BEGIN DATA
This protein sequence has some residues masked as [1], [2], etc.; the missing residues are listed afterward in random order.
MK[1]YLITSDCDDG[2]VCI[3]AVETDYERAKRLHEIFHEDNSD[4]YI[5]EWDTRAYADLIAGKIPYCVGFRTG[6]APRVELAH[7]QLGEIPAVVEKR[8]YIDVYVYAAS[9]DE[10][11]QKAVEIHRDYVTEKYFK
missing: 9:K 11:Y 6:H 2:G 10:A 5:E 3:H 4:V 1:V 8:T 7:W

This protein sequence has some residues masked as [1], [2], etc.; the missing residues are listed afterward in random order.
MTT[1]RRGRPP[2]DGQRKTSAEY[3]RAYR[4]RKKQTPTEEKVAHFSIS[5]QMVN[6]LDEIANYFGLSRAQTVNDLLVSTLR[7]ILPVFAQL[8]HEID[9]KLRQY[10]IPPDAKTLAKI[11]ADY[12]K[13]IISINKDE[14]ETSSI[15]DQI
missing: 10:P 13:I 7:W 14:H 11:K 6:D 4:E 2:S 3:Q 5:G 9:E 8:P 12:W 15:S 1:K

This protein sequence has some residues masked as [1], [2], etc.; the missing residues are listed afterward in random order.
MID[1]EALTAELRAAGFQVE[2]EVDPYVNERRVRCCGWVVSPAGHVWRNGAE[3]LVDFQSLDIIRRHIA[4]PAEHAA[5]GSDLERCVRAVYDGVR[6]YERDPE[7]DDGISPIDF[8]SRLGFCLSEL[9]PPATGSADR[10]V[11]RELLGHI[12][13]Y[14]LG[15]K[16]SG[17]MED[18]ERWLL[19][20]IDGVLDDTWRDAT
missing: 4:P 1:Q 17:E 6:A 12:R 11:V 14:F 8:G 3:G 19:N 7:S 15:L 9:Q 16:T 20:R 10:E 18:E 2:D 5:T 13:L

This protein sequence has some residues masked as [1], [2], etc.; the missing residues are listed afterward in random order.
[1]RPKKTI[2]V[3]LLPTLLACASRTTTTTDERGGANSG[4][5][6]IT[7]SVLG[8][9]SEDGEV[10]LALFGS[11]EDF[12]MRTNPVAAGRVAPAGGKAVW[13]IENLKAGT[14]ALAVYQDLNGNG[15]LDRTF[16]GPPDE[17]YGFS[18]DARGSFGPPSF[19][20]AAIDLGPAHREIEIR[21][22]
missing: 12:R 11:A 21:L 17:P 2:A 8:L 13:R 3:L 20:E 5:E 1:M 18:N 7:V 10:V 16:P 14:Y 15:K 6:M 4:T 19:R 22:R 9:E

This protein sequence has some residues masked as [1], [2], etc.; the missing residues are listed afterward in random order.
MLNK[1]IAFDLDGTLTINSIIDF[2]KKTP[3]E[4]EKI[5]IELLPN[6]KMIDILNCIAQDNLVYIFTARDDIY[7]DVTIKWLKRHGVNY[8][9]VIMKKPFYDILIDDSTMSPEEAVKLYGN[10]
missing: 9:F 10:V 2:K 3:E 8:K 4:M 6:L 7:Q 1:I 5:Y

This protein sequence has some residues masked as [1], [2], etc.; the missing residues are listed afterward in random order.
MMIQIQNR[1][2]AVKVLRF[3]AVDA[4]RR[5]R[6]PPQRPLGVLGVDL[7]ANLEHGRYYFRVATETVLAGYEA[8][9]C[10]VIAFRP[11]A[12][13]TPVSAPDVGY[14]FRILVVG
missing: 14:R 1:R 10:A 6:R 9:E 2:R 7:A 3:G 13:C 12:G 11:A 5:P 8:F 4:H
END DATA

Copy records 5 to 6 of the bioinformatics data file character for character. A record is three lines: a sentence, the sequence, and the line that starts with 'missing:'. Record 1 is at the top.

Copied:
This protein sequence has some residues masked as [1], [2], etc.; the missing residues are listed afterward in random order.
MLNK[1]IAFDLDGTLTINSIIDF[2]KKTP[3]E[4]EKI[5]IELLPN[6]KMIDILNCIAQDNLVYIFTARDDIY[7]DVTIKWLKRHGVNY[8][9]VIMKKPFYDILIDDSTMSPEEAVKLYGN[10]
missing: 9:F 10:V 2:K 3:E 8:K 4:M 6:L 7:Q 1:I 5:Y

This protein sequence has some residues masked as [1], [2], etc.; the missing residues are listed afterward in random order.
MMIQIQNR[1][2]AVKVLRF[3]AVDA[4]RR[5]R[6]PPQRPLGVLGVDL[7]ANLEHGRYYFRVATETVLAGYEA[8][9]C[10]VIAFRP[11]A[12][13]TPVSAPDVGY[14]FRILVVG
missing: 14:R 1:R 10:A 6:R 9:E 2:R 7:A 3:G 13:C 12:G 11:A 5:P 8:F 4:H